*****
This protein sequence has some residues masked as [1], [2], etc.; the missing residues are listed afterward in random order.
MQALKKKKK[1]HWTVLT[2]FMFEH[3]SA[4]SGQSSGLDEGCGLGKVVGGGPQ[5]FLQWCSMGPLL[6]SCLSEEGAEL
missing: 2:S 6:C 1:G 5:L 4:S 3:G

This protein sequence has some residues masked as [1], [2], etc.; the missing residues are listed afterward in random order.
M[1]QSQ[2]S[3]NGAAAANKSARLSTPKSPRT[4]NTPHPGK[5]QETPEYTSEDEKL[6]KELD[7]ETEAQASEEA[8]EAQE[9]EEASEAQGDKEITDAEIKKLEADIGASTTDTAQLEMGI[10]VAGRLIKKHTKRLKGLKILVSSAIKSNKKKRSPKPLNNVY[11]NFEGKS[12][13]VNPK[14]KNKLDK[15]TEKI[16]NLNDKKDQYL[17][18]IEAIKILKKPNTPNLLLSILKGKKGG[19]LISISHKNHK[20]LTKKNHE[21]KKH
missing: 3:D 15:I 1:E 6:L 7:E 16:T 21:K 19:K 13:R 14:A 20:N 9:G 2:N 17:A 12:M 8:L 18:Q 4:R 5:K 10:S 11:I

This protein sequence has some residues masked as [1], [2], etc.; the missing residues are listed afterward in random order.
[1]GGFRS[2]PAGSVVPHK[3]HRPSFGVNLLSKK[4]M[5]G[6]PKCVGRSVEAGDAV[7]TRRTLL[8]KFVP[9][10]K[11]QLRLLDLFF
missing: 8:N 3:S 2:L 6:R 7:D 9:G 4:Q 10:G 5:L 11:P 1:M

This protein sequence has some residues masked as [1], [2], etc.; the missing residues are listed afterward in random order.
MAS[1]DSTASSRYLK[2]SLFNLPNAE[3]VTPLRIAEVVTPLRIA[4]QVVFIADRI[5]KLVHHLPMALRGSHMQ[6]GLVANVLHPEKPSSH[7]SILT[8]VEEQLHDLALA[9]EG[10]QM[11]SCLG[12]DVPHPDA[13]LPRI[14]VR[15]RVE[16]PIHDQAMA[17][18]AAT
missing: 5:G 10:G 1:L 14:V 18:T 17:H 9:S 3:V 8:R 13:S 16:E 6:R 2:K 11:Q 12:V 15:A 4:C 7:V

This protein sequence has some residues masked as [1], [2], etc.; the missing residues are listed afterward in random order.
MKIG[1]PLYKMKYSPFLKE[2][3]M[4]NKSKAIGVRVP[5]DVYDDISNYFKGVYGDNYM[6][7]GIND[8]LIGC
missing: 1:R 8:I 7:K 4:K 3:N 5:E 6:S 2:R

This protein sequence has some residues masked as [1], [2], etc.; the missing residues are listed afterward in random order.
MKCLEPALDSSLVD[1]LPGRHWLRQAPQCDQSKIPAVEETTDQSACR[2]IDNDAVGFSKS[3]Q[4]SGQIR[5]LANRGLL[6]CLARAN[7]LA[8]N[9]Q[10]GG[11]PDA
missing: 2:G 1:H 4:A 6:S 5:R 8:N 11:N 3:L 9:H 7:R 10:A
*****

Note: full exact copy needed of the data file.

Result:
This protein sequence has some residues masked as [1], [2], etc.; the missing residues are listed afterward in random order.
MQALKKKKK[1]HWTVLT[2]FMFEH[3]SA[4]SGQSSGLDEGCGLGKVVGGGPQ[5]FLQWCSMGPLL[6]SCLSEEGAEL
missing: 2:S 6:C 1:G 5:L 4:S 3:G

This protein sequence has some residues masked as [1], [2], etc.; the missing residues are listed afterward in random order.
M[1]QSQ[2]S[3]NGAAAANKSARLSTPKSPRT[4]NTPHPGK[5]QETPEYTSEDEKL[6]KELD[7]ETEAQASEEA[8]EAQE[9]EEASEAQGDKEITDAEIKKLEADIGASTTDTAQLEMGI[10]VAGRLIKKHTKRLKGLKILVSSAIKSNKKKRSPKPLNNVY[11]NFEGKS[12][13]VNPK[14]KNKLDK[15]TEKI[16]NLNDKKDQYL[17][18]IEAIKILKKPNTPNLLLSILKGKKGG[19]LISISHKNHK[20]LTKKNHE[21]KKH
missing: 3:D 15:I 1:E 6:L 7:E 16:T 21:K 19:K 13:R 14:A 20:N 9:G 2:N 17:A 12:M 8:L 18:Q 4:R 5:K 10:S 11:I

This protein sequence has some residues masked as [1], [2], etc.; the missing residues are listed afterward in random order.
[1]GGFRS[2]PAGSVVPHK[3]HRPSFGVNLLSKK[4]M[5]G[6]PKCVGRSVEAGDAV[7]TRRTLL[8]KFVP[9][10]K[11]QLRLLDLFF
missing: 8:N 3:S 2:L 6:R 7:D 9:G 4:Q 10:G 5:L 11:P 1:M

This protein sequence has some residues masked as [1], [2], etc.; the missing residues are listed afterward in random order.
MAS[1]DSTASSRYLK[2]SLFNLPNAE[3]VTPLRIAEVVTPLRIA[4]QVVFIADRI[5]KLVHHLPMALRGSHMQ[6]GLVANVLHPEKPSSH[7]SILT[8]VEEQLHDLALA[9]EG[10]QM[11]SCLG[12]DVPHPDA[13]LPRI[14]VR[15]RVE[16]PIHDQAMA[17][18]AAT
missing: 5:G 10:G 1:L 14:V 18:T 17:H 9:S 3:V 8:R 13:S 16:E 6:R 2:K 11:Q 12:V 15:A 4:C 7:V

This protein sequence has some residues masked as [1], [2], etc.; the missing residues are listed afterward in random order.
MKIG[1]PLYKMKYSPFLKE[2][3]M[4]NKSKAIGVRVP[5]DVYDDISNYFKGVYGDNYM[6][7]GIND[8]LIGC
missing: 1:R 8:I 7:K 4:K 3:N 5:E 6:S 2:R

This protein sequence has some residues masked as [1], [2], etc.; the missing residues are listed afterward in random order.
MKCLEPALDSSLVD[1]LPGRHWLRQAPQCDQSKIPAVEETTDQSACR[2]IDNDAVGFSKS[3]Q[4]SGQIR[5]LANRGLL[6]CLARAN[7]LA[8]N[9]Q[10]GG[11]PDA
missing: 2:G 1:H 4:A 6:S 5:R 8:N 11:N 3:L 9:H 7:R 10:A